Scotti appeared in two episodes of Bonanza, in Gunsmoke (1965–1970), The Man from U.N.C.L.E. (1965 and 1967),
The Wild Wild West, Ironside, The Monkees, The Flying Nun, Get Smart, Hogan's Heroes, as one of The Penguin's henchmen
in two episodes of Batman, two episodes of The Bionic Woman (1976).
...He appeared three times on Gilligan's Island in the 1960s: in season one (1964–65) as a Japanese sailor who did not know World War II was over,
and twice as Dr. Boris Balinkoff, a mad scientist, in seasons two and three. He appeared in 5 episodes (1973-1975) of the original Columbo,
as a befuddled maître d’, a snobbish clothing store salesman, a soliciting undertaker, an erudite street bum, and a soybean wholesaler,
and in one episode (1989) as Vito when the series was revived, and and two episodes of The Golden Girls (1988-1989). ...
Scotti was cast as a Mexican bandit in two one-hour episodes of Zorro entitled "El Bandido" and "Adios El Cuchillo" alongside Gilbert Roland, and an Italian restaurant owner in episode 35 of season one of Bewitched. The actor appeared in hundreds of film and television roles, including the train engineer in Von Ryan's Express, Nazorine in The Godfather (1972), as Vittorio in Chu Chu and the Philly Flash (1981), and most notably as the scene-stealing cook in How Sweet It Is! (1968). ...
...In the pivotal scene, Scotti grabs a flustered Debbie Reynolds and plants a kiss on her midriff. He portrayed Colonel Enrico Ferrucci in The Secret War of Harry Frigg (1968) and later appeared in the Academy Award-winning comedy Cactus Flower (1969), as Señor Arturo Sánchez, who unsuccessfully tries to seduce Ingrid Bergman's character. He voiced the Italian Cat in the Walt Disney animated film The Aristocats (1970), and appeared with Lindsay Wagner on her television special, Another Side of Me (1977). His last screen performance was as the manager at Vesuvio's in the criminal comedy Get Shorty (1995). ... https://www.youtube.com/watch?v=rh8OdlSXiDo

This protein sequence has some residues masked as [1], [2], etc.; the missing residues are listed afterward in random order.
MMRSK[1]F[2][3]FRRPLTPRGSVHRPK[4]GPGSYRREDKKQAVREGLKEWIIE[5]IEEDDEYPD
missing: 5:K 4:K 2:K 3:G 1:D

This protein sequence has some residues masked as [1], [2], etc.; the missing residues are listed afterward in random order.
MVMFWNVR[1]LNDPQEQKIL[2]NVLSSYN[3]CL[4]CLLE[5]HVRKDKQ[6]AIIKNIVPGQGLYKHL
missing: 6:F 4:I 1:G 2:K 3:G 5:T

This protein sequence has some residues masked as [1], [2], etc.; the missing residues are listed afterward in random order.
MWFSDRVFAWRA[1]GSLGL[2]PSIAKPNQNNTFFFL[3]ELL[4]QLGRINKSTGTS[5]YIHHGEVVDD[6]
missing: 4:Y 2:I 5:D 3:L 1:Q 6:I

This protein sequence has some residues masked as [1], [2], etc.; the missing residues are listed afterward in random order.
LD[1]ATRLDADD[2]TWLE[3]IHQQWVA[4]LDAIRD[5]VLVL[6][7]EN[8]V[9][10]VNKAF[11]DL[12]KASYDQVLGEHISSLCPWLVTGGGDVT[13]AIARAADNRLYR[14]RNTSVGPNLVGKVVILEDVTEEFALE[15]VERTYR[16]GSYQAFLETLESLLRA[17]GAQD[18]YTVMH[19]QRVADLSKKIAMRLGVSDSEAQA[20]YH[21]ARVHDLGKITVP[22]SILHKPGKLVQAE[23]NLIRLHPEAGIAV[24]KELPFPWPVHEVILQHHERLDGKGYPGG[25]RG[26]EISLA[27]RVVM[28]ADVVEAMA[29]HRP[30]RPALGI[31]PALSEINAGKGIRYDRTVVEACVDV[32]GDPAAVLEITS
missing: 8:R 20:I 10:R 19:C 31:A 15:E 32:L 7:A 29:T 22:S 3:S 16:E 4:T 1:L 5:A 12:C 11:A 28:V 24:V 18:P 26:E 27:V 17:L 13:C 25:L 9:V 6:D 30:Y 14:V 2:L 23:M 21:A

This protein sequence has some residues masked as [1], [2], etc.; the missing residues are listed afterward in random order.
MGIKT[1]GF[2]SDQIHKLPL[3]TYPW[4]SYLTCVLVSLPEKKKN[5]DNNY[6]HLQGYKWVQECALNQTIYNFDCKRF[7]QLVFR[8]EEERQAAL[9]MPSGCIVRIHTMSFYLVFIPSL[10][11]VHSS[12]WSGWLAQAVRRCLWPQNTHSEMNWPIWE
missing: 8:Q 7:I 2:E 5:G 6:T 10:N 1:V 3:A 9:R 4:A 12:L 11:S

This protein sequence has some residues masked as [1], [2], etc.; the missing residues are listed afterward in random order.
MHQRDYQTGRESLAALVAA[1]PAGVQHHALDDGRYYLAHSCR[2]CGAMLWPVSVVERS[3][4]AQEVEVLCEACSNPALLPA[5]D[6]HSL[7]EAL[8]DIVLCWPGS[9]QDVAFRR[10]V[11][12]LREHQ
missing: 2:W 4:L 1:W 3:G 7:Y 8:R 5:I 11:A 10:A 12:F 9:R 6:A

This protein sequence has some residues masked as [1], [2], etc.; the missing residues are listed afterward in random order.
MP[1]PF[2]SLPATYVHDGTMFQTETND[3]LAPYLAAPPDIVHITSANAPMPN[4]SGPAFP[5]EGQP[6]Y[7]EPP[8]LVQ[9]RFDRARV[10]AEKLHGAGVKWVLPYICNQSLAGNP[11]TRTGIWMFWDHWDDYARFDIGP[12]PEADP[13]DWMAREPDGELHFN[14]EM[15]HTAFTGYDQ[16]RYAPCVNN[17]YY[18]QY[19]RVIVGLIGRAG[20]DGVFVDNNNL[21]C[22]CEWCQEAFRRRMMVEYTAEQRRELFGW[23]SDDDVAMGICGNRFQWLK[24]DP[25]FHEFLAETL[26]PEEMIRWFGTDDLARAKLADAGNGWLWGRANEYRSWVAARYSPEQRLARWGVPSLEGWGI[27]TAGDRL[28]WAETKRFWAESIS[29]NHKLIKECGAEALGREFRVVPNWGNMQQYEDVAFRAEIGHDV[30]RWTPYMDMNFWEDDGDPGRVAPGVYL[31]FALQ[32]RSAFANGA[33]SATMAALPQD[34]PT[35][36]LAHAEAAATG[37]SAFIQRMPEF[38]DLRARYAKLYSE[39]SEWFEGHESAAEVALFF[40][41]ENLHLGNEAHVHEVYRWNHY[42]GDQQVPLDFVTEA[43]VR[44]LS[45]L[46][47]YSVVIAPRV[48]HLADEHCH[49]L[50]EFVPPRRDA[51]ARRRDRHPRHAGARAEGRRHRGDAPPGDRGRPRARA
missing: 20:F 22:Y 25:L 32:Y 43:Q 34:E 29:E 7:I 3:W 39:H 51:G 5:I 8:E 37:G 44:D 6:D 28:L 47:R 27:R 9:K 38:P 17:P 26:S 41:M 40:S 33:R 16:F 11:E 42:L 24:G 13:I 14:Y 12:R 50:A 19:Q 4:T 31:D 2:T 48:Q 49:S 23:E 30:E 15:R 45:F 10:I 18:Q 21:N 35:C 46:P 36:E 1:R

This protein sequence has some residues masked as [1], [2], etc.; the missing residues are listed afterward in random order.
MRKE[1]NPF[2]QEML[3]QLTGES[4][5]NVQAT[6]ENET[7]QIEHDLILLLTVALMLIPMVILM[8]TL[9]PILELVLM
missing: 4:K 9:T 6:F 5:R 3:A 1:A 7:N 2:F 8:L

Scotti died of lung cancer at the Motion Picture & Television Country House and Hospital in Woodland Hills, California on June 5, 1996.
He was interred at Hollywood Forever Cemetery in the Abbey of the Psalms Mausoleum, with his beloved first wife Irene who died in 1979. ...
Personal Life ...
In addition to his accomplishments as an actor, Scotti was highly regarded as a chef. He loved cooking, especially the recipes of his beloved mother and grandmother.
Two generations of Hollywood's top names always left his dinner parties raving about the food and wine. Scotti was married for many years to Irene A. Scozzari
until her death at age 54, on April 15, 1979. Vito then married Beverly and they were married until his death.
...He was a dedicated fundraiser for the 'Carmen Fund', set up by the Joaquin Miller High School Parents Guild, to assist the school's special-needs
students in obtaining medical treatment. The fund was named after the Scottis' daughter, one of the first patients to undergo pioneering spinal implant surgery.